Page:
Monday, May 9, 2016

A Farewell To Superman

Frank Levingston 
November 13, 1905 - 
May 3, 2006

If you are unfamiliar with Frank Levingston, I promise that you shall receive no grief from me.  I was wholly ignorant of this nation's oldest living World War II veteran until I read a news report last Thursday regarding his death on Tuesday, May 3, 2016.  He was one hundred and ten years old.  

Frank Levingston was one of seven children and both of his parents died when he was still just a young man.  At age thirty-seven, he enlisted in the United States Army in October, 1942, less than one year after the Empire of Japan announced its declaration of war on the United States by annihilating our Pacific Fleet at Pearl Harbor, Hawaii.  He served as a Private and was part of the Allied Invasion of Italy, which lasted from September, 1943 until January, 1944.  When his service to this nation was completed in 1945, he received an honorable discharge.  He returned home to Louisiana, joined a union and worked as a specialist in cement finishing.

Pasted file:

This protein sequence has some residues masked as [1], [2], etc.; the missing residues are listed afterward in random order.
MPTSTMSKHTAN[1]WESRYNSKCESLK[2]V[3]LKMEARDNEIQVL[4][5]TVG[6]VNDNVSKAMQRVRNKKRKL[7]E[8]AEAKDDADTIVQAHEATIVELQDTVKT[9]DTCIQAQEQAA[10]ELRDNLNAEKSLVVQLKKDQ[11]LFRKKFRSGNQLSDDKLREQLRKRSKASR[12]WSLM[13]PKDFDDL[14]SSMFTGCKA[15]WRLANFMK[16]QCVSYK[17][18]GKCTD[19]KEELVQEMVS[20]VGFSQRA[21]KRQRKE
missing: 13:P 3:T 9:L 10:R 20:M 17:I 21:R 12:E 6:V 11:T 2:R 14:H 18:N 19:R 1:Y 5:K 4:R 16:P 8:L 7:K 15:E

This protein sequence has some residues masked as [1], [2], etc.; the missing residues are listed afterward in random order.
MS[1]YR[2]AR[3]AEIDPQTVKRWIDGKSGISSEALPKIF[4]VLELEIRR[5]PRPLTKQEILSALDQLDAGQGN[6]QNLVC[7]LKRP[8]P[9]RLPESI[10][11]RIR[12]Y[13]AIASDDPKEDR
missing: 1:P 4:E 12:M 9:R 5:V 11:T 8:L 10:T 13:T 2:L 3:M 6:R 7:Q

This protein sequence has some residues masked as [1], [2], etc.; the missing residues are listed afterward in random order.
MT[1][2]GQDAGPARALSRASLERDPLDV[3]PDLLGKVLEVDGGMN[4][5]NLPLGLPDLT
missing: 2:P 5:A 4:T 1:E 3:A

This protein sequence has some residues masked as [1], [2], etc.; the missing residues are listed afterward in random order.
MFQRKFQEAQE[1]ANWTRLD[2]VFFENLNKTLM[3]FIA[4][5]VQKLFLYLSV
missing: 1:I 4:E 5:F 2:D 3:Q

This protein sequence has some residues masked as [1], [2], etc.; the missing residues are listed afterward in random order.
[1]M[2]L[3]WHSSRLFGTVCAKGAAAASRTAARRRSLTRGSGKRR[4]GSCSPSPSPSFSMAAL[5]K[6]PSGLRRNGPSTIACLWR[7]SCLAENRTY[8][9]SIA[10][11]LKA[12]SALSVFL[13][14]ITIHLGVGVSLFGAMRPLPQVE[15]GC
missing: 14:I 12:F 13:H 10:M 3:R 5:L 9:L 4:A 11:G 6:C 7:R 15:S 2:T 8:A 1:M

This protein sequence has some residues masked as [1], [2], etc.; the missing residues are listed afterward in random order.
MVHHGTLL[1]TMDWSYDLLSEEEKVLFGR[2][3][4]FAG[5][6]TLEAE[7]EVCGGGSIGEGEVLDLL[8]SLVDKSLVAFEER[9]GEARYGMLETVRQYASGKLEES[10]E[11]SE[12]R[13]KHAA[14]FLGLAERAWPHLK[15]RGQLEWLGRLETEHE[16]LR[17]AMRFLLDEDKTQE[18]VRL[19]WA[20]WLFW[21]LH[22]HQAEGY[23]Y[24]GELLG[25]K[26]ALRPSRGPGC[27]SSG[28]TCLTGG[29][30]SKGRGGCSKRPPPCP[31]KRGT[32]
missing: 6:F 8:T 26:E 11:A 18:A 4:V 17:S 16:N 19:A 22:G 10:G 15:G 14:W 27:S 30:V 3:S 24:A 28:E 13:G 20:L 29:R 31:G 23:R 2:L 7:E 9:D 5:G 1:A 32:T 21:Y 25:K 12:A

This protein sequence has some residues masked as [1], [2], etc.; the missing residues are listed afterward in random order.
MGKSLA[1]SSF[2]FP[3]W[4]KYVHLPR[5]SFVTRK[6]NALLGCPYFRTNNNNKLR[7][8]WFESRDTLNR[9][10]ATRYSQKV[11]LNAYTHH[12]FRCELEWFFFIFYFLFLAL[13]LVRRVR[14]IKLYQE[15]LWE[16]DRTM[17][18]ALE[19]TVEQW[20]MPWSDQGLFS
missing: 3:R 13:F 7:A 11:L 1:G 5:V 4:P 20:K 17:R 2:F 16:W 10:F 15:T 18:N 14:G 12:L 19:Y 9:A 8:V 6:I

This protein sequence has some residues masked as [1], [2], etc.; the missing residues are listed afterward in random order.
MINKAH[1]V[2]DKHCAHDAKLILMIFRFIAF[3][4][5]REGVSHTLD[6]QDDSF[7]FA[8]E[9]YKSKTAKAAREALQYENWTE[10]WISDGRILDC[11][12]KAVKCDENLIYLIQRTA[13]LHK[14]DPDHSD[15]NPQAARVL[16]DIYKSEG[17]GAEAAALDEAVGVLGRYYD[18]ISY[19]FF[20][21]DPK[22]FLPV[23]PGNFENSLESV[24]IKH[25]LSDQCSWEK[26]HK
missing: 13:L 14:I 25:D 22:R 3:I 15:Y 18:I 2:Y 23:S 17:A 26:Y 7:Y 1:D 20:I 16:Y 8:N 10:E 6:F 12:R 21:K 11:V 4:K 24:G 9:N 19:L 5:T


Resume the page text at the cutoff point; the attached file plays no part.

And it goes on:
In December, 2015 - shortly after his 110th birthday, he flew to Washington, D.C. where he participated in a wreath-laying ceremony at the World War II Memorial on Pearl Harbor Day and a tour of the White House.  President Barack Obama is the nineteenth - and final - President who has called 1600 Pennsylvania Avenue home during Frank Levingston's lifetime.  If you choose to draw an inference from the fact that his birthday falls less than one week after we shall elect a new President in November, I shall not stop you.   

Frank Levingston never married.  He never fathered any children but he was vigilant in the manner in which he cared for the children of his sisters and brothers.  If you choose to draw an inference from the fact that a never-married man with no children lived a life that spanned slightly more than eleven decades, once again, I shall not stop you. 

When he celebrated his 110th birthday in November, 2015, he was asked what advice he would give to younger generations.  His answer?  "Be honest.  That's about all I can tell you."  

Pretty damn good advice, I would say.  But then again, what else would one expect from a Supercentenarian?  


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